The stats that Telstra have collected on hits on the “Stop\ Page” are not going to be of any assistance to the AFP or anyone else as they don’t tell us any thing more than the number of hits.

      • If you read the schemes details, there is nothing preventing an ISP from logging access requests.

        There is no requirement but the section 313 request specifically does not state that you should or should not log requests. (It merely says logging is not a requirement since identification is not the goal of the scheme).

        • “If you read the schemes details, there is nothing preventing an ISP from logging access requests.”

          Interpol say ( ) “INTERPOL or other police authorities will not, as a rule, have access to logs and/or identifying data on the Internet users being redirected, such as IP-addresses.”

          This means that any logging of this data is not required under Sec313 and the ISP is subject to Sec 7 of the Telecommunications (Interceptions and Access) Act 1979 as amended which would seem to preclude them from recording the information. My understanding is that ISPs can only obtain and use a record by DPI or similar means for network maintenance purposes. ISPs who kept a record of the IP address of anyone redirected to the stop page would likely be in breach of the law. This is one of the reasons that any statistics on access to the stop page should be viewed with skepticism.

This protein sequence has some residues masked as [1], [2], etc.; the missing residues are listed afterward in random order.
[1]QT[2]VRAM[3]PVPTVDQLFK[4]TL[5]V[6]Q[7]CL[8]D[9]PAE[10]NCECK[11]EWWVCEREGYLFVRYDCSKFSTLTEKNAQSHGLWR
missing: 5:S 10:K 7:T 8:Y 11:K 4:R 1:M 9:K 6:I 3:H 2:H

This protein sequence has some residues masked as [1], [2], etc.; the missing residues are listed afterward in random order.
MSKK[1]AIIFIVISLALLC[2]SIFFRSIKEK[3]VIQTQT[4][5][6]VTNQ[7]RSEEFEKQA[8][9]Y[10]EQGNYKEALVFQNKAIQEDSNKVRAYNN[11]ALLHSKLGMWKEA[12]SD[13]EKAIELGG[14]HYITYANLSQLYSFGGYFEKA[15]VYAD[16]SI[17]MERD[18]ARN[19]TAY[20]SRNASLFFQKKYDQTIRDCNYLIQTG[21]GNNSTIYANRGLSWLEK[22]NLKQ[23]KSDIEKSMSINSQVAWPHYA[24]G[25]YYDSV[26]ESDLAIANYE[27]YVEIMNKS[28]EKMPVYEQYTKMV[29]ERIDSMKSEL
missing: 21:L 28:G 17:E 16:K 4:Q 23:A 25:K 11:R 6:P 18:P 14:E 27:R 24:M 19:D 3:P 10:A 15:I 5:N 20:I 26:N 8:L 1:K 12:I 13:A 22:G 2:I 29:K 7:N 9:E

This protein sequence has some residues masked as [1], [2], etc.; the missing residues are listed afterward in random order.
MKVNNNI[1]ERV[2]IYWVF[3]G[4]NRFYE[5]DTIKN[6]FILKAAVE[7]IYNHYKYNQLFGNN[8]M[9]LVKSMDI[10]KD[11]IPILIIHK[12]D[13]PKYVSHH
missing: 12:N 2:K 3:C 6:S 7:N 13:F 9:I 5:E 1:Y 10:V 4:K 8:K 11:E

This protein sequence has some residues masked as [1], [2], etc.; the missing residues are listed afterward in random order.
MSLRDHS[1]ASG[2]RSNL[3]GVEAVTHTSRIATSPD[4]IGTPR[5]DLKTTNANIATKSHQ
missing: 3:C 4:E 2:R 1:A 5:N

7. ¨The AFP’s FOI documents also revealed that the ISPs would need to sign a relatively straightforward confidentiality agreement regarding the contents of the Interpol list, as a condition of being part of the program.¨ – how does that work with Conroy´s claim that this new Censorship Scheme is being forced on to ALL ISPs? Surely they can´t force anyone to sign?

    And, even if you were in favour of this censorship why would you sign. You know that this whole thing is going to be leaked, it is a matter of when not if. The previous scheme was leaked, and the UK version of this was leaked. The Police are unlikely to be capable to track down who leaked the information, nor will they be likely to even attempt to do so since they already have your name on a document assuming responsibility.

    It seems to me like you are signing on to play roulette with the prize being identified as a paedophile enabler and career ruin.

  8. Seriously, 10,000 requests/week for child porn through just one ISP? Either I live in an extremely sheltered world, or that number is garbage. Or some guys are EXTREMELY active and totally incapable of hiding their tracks.

  9. This is sorta BS hey, if you follow Anonymous on twitter for instance they are big on taking down these types of pedo scum. Yet when they provide the information and proof to the law they themselves are looked upon as the person who was in breach and the “law” uses excuses such as saying that this isnt a problem which is of priority to them.
    So to me… it just seems very suspicious that the “law” wants a filter to block access to things which are not of a high “priority”.

    I like to research things for myself and question the mainstream news.
    You’ll be shocked at what you might find ;)